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How Stupid Is The Georgia Anti-Trump Case? They Indicted Trump For Tweeting At People To Watch TV

Willis Indictment
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Here is a run-down of the ‘conspiratorial’ acts cited by the Fulton County district attorney’s office in the unprecedented indictment.

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A local prosecutor in Georgia has become Democrats’ latest instrument of election interference, unveiling a fourth round of indictments against former President Donald Trump Monday night that cites activities like encouraging voters to tune into televised broadcasts.

Hours after Atlanta prosecutors prematurely uploaded the Trump indictments to an official government website, the Fulton County district attorney’s office secured the long-sought charges against the Republican frontrunner 15 months before the next election. Fani Willis successfully indicted 19 total defendants she plans to bring to trial together.

With 13 additional counts from Georgia prosecutors over objections to the 2020 presidential election, Trump is now faced with 91 charges as he leads the race for next year’s Republican nomination. Those now facing charges along with the former president include Trump’s last White House Chief of Staff Mark Meadows and attorney Rudy Giuliani.

Here is a run-down of the “conspiratorial” acts cited by the Fulton County district attorney’s office in the unprecedented indictment.

Asking for Phone Numbers Is ‘Conspiracy’

The Fulton Country prosecutor indicted Meadows for soliciting phone numbers from a pair of Pennsylvania lawmakers.

“Meadows sent a text message to United States Representative Scott Perry from Pennsylvania and stated, ‘can you send me the number for the speaker and the leader of PA Legislature. POTUS wants to chat with them,'” the indictment reads. “This was an overt act in furtherance of the conspiracy.”

Encouraging Voters to Watch Television Is ‘Conspiracy’

Act 22 cited in the Georgia indictment charged Trump with conspiracy for encouraging supporters to watch hearings broadcast on One America News Network.

“Georgia hearings now on [One America News Network]. Amazing!” the president tweeted.

“This was an overt act in furtherance of the conspiracy,” the indictment read.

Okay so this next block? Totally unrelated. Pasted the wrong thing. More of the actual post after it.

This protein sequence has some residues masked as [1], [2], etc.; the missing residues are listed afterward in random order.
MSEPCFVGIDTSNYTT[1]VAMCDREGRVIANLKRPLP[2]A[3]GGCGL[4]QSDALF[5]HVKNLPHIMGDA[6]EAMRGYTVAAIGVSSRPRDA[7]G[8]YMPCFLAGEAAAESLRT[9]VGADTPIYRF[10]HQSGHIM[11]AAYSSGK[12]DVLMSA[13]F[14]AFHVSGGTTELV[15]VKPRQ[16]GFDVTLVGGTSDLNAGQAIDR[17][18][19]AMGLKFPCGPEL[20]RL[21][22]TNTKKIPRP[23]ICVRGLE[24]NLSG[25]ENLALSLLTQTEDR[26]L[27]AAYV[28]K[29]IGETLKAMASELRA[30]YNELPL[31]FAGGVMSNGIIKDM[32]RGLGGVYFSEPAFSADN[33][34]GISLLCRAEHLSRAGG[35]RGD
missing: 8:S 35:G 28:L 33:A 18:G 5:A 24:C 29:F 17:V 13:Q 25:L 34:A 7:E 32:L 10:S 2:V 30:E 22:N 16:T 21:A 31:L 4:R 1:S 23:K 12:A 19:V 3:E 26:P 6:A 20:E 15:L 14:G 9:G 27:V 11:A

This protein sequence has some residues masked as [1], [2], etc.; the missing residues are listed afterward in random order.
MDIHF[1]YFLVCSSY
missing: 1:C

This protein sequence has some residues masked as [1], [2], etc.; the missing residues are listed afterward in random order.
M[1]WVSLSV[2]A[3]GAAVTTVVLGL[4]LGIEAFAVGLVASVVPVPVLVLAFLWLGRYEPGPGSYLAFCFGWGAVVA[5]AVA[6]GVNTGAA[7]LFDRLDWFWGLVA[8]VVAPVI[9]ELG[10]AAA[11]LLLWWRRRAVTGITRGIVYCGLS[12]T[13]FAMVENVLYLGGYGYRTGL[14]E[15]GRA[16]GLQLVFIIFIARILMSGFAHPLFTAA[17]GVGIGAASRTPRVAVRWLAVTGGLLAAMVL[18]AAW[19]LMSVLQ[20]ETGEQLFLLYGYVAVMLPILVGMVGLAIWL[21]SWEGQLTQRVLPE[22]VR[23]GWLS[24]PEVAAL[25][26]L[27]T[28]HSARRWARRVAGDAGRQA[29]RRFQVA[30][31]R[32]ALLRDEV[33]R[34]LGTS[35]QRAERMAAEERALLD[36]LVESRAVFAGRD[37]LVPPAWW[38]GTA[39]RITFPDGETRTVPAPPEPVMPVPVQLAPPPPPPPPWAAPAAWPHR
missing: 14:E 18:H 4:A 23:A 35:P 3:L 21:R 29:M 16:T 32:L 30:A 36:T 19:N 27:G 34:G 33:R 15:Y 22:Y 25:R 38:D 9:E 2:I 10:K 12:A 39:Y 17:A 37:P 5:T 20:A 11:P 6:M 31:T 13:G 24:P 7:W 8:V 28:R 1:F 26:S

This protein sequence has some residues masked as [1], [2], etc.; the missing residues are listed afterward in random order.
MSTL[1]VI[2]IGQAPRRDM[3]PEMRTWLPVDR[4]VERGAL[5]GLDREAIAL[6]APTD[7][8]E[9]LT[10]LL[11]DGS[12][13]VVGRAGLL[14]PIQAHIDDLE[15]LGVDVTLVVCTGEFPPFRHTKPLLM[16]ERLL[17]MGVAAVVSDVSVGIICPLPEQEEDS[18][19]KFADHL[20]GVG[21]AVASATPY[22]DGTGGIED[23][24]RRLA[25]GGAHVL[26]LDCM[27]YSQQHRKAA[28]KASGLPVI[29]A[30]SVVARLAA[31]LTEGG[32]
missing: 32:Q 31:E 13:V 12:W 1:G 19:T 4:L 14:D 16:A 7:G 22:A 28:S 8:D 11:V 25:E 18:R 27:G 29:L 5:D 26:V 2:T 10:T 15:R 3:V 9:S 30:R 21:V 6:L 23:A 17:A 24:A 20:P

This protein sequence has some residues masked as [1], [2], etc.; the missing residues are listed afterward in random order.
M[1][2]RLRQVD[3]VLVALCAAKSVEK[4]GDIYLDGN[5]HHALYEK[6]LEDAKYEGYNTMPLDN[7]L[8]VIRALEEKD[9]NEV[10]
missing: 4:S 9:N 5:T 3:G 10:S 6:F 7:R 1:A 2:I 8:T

Act 100 of the indictment faulted the president for encouraging supporters to tune into Newsmax.

Act 101 listed another tweet that encouraged supporters to tune into the Right Side Broadcasting Network as an act of “conspiracy.”

Grassroots Campaigning Is ‘Conspiracy’

Act 38 of the criminal indictment charged Giuliani for retweeting a “Patriot Call to Action” that encouraged voters to call their members of Congress to advocate for their cause.

The tweet stated, “Georgia Patriot Call to Action: today is the day we need you to call your state Senate & House Reps & ask them to sign the petition for a special session. We must have free & fair elections in GA & a this is our only path to ensuring every legal vote is counted @realDonald Trump.”

“This was an overt act in furtherance of the conspiracy,” the indictment read.

Reserving Rooms Is ‘Conspiracy’

Defendant David Shafer was indicted for reserving a room at the Georgia Capitol in December 2020. Reserving the room, which was used for a meeting of alternate presidential electors, was declared by prosecutors “an overt act in furtherance of the conspiracy.”

Seeking Signature Verification Is ‘Conspiracy’

Act 32 of the criminal indictment charged Trump for calling on Georgia state leaders to ensure “signature verification & call a Special Session.”

According to Willis, the Dec. 6, 2020, tweet “was an overt act in furtherance of the conspiracy.”

Encouraging Someone to Attend a Hearing Is ‘Conspiracy’

Act 45 of the indictment faults defendant Michael Roman for requesting an unidentified “unindicted co-conspirator” to encourage co-defendant Misty Hampton to attend a House committee hearing in Georgia on election fraud.

“This was an overt act in furtherance of the conspiracy,” the indictment read.

Encouraging Special Legislative Sessions Is ‘Conspiracy’

Act 28 of the indictment charged Trump for meeting with the Pennsylvania House speaker to encourage a special session of the assembly.

“This was an overt act in furtherance of the conspiracy,” the indictment read.

Act 31 of the indictment charged Trump for making the same request to Georgia Republican Gov. Brian Kemp.

Act 42 charged the former president with a felony offense for making the same request for a special session of the assembly to the Georgia House speaker.

Phone Calls to Lawmakers Are ‘Conspiracy’

Trump made two phone calls to President Pro Tempore of the Georgia Senate Butch Miller. The two calls, dated Dec. 3 and Dec. 26, 2020, were “an overt act in furtherance of the conspiracy,” according to the indictment.


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